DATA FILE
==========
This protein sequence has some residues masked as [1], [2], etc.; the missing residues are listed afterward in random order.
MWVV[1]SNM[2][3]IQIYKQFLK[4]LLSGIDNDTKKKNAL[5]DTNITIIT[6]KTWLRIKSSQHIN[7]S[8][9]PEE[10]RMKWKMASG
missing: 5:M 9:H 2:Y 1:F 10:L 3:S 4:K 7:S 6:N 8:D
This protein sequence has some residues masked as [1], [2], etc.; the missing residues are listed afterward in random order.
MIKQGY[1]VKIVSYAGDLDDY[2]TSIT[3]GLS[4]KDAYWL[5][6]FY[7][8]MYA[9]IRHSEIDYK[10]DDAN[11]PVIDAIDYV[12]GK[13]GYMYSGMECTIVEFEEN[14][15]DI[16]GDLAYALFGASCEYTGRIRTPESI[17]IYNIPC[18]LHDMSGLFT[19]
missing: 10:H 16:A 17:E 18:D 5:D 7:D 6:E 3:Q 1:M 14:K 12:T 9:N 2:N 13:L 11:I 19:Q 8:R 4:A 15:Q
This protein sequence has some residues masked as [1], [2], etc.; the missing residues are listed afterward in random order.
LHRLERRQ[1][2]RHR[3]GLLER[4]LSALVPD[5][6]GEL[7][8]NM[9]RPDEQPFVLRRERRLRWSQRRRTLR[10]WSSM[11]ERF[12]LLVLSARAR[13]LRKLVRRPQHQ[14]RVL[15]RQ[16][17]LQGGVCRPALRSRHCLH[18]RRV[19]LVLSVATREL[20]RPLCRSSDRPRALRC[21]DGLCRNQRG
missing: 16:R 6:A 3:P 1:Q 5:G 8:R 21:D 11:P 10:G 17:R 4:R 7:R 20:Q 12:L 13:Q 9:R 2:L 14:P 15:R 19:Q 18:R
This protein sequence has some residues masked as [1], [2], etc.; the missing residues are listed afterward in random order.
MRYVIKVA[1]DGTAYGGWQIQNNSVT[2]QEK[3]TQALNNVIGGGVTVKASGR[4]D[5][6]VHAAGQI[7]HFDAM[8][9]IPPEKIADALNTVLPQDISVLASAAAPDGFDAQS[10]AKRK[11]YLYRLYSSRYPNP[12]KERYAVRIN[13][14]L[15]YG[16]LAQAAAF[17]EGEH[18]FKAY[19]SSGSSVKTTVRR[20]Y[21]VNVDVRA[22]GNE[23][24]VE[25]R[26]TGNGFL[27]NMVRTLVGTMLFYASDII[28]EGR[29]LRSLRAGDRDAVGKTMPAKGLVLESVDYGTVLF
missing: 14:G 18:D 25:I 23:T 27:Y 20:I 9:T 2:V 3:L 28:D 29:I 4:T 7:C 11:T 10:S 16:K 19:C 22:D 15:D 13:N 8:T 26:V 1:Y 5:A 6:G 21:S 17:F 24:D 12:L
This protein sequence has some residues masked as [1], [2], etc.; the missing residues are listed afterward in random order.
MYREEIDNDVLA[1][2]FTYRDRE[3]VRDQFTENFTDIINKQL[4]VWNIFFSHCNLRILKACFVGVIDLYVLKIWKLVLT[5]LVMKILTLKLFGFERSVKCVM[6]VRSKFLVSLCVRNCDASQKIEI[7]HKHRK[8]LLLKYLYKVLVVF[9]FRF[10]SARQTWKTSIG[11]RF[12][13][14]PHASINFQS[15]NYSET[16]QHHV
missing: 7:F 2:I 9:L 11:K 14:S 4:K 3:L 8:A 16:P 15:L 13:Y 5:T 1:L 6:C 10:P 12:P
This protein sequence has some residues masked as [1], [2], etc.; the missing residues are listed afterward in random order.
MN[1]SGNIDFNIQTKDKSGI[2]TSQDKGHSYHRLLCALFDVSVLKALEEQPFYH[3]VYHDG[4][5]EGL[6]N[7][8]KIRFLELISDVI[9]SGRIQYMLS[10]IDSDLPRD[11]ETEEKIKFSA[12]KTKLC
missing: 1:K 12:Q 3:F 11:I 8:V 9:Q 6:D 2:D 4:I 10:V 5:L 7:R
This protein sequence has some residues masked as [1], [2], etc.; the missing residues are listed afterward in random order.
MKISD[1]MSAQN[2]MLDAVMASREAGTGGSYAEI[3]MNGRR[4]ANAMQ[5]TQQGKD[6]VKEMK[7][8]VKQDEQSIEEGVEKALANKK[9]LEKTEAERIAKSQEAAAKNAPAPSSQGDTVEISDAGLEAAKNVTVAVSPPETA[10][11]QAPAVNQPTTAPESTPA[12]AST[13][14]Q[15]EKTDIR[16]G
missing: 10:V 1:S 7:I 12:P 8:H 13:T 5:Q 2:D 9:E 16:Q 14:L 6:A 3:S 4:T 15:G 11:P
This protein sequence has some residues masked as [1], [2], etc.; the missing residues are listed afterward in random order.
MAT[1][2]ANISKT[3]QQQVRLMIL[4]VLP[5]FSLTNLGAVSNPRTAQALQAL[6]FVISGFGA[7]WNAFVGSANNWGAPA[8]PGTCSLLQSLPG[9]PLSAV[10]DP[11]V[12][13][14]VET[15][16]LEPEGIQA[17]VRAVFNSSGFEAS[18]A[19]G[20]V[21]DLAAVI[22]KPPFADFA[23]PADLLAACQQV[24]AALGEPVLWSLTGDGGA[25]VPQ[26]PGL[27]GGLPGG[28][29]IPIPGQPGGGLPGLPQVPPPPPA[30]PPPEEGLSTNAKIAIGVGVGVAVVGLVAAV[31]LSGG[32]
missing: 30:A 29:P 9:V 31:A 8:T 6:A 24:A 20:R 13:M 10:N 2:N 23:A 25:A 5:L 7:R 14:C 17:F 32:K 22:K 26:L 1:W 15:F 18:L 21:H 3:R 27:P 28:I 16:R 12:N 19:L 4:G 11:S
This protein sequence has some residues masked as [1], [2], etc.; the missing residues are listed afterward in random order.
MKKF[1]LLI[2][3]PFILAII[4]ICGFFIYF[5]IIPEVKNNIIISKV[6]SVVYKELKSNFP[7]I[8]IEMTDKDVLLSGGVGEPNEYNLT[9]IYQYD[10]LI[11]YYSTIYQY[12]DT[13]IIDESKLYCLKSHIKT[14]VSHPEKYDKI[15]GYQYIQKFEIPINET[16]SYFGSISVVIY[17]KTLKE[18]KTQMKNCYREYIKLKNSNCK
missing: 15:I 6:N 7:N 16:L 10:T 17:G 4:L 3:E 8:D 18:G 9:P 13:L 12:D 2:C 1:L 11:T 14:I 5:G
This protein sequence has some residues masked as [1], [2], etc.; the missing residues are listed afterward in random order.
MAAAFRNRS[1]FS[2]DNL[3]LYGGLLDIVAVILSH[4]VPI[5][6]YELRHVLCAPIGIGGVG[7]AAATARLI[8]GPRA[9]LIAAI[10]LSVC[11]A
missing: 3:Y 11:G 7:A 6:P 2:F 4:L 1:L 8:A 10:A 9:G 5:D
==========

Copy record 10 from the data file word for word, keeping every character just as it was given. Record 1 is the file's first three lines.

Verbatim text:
This protein sequence has some residues masked as [1], [2], etc.; the missing residues are listed afterward in random order.
MAAAFRNRS[1]FS[2]DNL[3]LYGGLLDIVAVILSH[4]VPI[5][6]YELRHVLCAPIGIGGVG[7]AAATARLI[8]GPRA[9]LIAAI[10]LSVC[11]A
missing: 3:Y 11:G 7:A 6:P 2:F 4:L 1:L 8:A 10:A 9:G 5:D